The relative importance of intelligence and motivation as predictors of school achievement: A meta-analysis
Katharina Kriegbaum, Nicolas Becker, Birgit Spinath, Department of Psychology, Germany
Educational Research Review Volume 25, Number 1, ISSN 1747-938X Publisher: Elsevier Ltd
This meta-analysis summarizes 74 studies (N = 80,145) that simultaneously examined the predictive power of intelligence and motivation for school achievement. First, we found average correlations between intelligence (r = 0.44) and motivation (r = 0.27) with school achievement and between intelligence and motivation (r = 0.17). Moderator analyses showed that the correlation between motivation and school achievement was higher for expectancies than for values. No moderator effects were found for grade level, school form or gender. Second, in a path model, 24% of variance in school achievement was explained overall. From this overall explained variance in school achievement, 66.6% was uniquely explained by intelligence and 16.6% uniquely by motivation, whereas the two predictors commonly explained 16.6%. Thus, the results show that both intelligence and motivation contribute substantial, unique shares to the prediction of school achievement as well as an additional share of commonly explained variance.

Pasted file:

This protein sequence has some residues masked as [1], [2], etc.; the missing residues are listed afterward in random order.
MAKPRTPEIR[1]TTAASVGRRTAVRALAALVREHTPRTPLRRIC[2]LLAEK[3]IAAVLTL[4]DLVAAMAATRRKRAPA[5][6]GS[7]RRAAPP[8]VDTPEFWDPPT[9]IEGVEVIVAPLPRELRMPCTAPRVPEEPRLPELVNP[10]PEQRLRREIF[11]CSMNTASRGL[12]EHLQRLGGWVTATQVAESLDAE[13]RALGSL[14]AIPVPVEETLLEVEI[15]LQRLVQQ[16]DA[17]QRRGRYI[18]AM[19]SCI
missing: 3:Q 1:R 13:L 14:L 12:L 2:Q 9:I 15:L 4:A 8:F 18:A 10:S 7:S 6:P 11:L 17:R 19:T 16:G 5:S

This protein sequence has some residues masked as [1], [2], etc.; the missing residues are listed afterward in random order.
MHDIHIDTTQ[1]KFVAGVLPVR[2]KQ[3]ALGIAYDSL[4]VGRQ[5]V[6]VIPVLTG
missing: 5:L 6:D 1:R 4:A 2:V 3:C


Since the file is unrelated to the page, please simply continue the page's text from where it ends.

Kriegbaum, K., Becker, N. & Spinath, B. (2018). The relative importance of intelligence and motivation as predictors of school achievement: A meta-analysis. Educational Research Review, 25(1), 120-148. Elsevier Ltd.